Exact matching and control operators

Filter by one column:

{
  "filter": {
    "<column_name>": "value"
  }
}

This is equivalent to using the $is operator:

{
  "filter": {
    "<column_name>": {
      "$is": "value"
    }
  }
}

For example:

{
  "filter": {
    "name": "r2"
  }
}

Or:

{
  "filter": {
    "name": {
      "$is": "r2"
    }
  }
}

For objects, both dots and nested versions work:

{
  "filter": {
    "settings.plan": "free"
  }
}
{
  "filter": {
    "settings": {
      "plan": "free"
    }
  }
}

If you want to OR together multiple values, you can use the $any operator with an array of values:

{
  "filter": {
    "settings.plan": { "$any": ["free", "paid"] }
  }
}

If you specify multiple columns in the same filter, they are logically AND'ed together:

{
  "filter": {
    "settings.dark": true,
    "settings.plan": "free"
  }
}

The above matches if both conditions are met.

To be more explicit about it, you can use $all or $any:

{
  "filter": {
    "$any": {
      "settings.dark": true,
      "settings.plan": "free"
    }
  }
}

The $all and $any operators can also receive an array of objects, which allows for repeating column names:

{
  "filter": {
    "$any": [
      {
        "name": "r1"
      },
      {
        "name": "r2"
      }
    ]
  }
}

You can check for a value being not-null with $exists:

{
  "filter": {
    "$exists": "settings"
  }
}

This can be combined with $all or $any :

{
  "filter": {
    "$all": [
      {
        "$exists": "settings"
      },
      {
        "$exists": "name"
      }
    ]
  }
}

Or you can use the inverse operator $notExists:

{
  "filter": {
    "$notExists": "settings"
  }
}

Partial match

$contains is the simplest operator for partial matching. We should generally discourage overusing $contains because it typically can't make use of indices.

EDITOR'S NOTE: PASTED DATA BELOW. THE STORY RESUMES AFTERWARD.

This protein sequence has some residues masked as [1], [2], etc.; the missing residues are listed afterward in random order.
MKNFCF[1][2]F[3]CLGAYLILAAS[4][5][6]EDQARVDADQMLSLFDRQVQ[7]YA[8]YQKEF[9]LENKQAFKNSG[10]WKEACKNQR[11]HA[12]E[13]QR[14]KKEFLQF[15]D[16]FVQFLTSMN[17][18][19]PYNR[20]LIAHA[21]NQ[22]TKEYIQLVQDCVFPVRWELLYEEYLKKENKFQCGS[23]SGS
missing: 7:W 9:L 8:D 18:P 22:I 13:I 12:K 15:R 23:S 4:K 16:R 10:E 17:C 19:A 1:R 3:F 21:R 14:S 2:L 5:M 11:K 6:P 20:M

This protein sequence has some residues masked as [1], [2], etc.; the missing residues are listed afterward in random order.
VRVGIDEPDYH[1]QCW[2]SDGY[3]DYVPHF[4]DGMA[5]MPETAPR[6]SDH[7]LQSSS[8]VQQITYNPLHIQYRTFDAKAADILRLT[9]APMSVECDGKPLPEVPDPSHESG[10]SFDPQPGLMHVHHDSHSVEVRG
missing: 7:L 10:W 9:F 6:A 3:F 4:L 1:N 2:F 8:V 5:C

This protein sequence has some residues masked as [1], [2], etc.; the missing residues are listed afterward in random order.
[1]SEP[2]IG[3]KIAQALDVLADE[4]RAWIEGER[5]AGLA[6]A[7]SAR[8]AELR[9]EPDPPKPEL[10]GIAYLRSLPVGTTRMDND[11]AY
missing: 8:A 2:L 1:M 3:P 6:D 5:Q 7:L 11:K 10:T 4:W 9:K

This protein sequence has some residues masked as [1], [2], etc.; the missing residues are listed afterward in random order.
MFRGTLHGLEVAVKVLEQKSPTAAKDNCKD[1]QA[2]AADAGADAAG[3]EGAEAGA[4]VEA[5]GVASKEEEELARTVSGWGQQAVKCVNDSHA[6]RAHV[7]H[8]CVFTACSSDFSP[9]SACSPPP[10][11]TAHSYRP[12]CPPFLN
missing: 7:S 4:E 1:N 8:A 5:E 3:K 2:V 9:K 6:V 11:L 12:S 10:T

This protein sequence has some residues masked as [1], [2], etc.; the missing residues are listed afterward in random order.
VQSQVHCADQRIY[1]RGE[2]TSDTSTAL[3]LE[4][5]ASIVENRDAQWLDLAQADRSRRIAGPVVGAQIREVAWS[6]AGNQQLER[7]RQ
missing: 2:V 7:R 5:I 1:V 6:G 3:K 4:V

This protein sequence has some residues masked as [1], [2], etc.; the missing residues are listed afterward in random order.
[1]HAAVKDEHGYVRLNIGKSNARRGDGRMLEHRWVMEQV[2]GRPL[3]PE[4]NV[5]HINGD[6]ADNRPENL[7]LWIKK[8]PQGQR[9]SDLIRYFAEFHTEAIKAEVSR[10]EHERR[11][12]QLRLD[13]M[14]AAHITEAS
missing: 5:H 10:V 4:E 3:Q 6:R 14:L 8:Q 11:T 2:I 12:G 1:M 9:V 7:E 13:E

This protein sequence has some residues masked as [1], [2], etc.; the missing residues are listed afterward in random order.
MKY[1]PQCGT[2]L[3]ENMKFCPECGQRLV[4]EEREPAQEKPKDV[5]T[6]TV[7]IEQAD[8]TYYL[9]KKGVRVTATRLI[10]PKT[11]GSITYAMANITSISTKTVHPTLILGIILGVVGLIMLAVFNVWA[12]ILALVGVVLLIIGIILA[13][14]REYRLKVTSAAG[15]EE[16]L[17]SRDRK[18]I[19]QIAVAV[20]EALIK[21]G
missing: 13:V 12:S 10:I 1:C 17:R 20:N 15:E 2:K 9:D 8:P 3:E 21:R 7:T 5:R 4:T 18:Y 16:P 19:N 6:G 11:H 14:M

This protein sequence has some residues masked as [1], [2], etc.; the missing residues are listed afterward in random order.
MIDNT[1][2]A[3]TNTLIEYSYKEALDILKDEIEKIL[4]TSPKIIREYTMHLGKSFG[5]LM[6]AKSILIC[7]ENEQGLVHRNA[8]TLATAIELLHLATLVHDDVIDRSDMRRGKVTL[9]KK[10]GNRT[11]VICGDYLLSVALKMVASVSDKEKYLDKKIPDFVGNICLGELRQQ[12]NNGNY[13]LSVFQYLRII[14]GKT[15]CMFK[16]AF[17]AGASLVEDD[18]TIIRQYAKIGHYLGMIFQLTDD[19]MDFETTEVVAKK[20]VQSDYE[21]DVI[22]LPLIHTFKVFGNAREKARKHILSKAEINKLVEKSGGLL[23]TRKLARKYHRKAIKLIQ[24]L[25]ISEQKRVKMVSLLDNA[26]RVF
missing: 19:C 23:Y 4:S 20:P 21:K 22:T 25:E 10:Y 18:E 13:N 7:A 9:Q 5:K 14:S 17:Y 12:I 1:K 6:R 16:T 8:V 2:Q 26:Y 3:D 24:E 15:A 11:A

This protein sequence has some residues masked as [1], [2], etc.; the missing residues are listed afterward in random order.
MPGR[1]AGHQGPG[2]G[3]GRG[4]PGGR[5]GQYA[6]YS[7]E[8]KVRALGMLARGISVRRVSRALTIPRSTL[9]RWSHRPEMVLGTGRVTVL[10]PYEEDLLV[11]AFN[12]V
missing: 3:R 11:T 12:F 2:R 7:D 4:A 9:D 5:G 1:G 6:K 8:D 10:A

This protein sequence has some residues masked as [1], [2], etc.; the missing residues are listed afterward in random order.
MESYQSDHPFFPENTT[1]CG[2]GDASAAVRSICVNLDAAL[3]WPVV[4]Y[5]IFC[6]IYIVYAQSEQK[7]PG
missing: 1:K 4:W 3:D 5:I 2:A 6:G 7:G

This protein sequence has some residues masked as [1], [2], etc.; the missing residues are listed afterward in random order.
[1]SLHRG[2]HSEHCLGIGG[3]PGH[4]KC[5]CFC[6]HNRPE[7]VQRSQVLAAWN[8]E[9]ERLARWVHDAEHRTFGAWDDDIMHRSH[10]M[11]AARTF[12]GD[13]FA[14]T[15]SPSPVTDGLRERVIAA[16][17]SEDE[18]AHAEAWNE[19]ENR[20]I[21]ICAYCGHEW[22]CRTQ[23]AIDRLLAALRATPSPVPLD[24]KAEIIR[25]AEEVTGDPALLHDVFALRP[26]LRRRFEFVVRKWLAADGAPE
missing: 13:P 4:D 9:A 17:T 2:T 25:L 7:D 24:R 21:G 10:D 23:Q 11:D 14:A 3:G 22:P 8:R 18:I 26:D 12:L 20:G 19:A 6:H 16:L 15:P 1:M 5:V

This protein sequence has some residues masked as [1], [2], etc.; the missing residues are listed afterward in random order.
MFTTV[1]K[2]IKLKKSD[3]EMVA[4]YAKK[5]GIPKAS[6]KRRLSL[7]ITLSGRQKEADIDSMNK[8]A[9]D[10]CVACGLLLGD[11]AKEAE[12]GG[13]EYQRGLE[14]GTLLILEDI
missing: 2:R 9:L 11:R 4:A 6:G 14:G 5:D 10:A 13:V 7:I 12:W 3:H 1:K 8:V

{
  "filter": {
    "<column_name>": {
      "$contains": "value"
    }
  }
}

Wildcards are supported via the $pattern operator:

{
  "filter": {
    "<column_name>": {
      "$pattern": "v*alu?"
    }
  }
}

The $pattern operator accepts two wildcard characters:

  • * matches zero or more characters
  • ? matches exactly one character

If you want to match a string that contains a wildcard character, you can escape them using a backslash (\). You can escape a backslash by usign another backslash.

We could also have $endsWith and $startsWith operators:

{
  "filter": {
    "<column_name>": {
      "$endsWith": ".gz"
    },
    "<column_name>": {
      "$startsWith": "tmp-"
    }
  }
}

Numeric or datetime ranges

{
  "filter": {
    "<column_name>": {
      "$ge": 0,
      "$lt": 100
    }
  }
}

Date ranges support the same operators, with the date using the format defined in RFC 3339:

{
  "filter": {
    "<column_name>": {
      "$gt": "2019-10-12T07:20:50.52Z",
      "$lt": "2021-10-12T07:20:50.52Z"
    }
  }
}

The supported operators are $gt, $lt, $ge, $le.

Negations

A general $not operator can inverse any operation.

{
  "filter": {
    "$not": {
      "<column_name1>": "value1",
      "<column_name2>": "value1"
    }
  }
}

Note: in the above the two condition are AND together, so this does (NOT ( ... AND ...))

Or more complex:

{
  "filter": {
    "$not": {
      "$any": [
        {
          "<column_name1>": "value1"
        },
        {
          "$all": [
            {
              "<column_name2>": "value2"
            },
            {
              "<column_name3>": "value3"
            }
          ]
        }
      ]
    }
  }
}

The $not: { $any: {}} can be shorted using the $none operator:

{
  "filter": {
    "$none": {
      "<column_name1>": "value1",
      "<column_name2>": "value1"
    }
  }
}

In addition, you can use operators like $isNot or $notExists to simplify expressions:

{
  "filter": {
    "<column_name>": {
      "$isNot": "2019-10-12T07:20:50.52Z"
    }
  }
}

Working with arrays

To test that an array contains a value, use $includes.

{
  "filter": {
    "<array_name>": {
      "$includes": "value"
    }
  }
}

The $includes operator accepts a custom predicate that will check if any array values matches the predicate. For example a complex predicate can include the $all , $contains and $endsWith operators:

{
  "filter": {
    "<array name>": {
      "$includes": {
        "$all": [
          { "$contains": "label" },
          { "$not": { "$endsWith": "-debug" } }
        ]
      }
    }
  }
}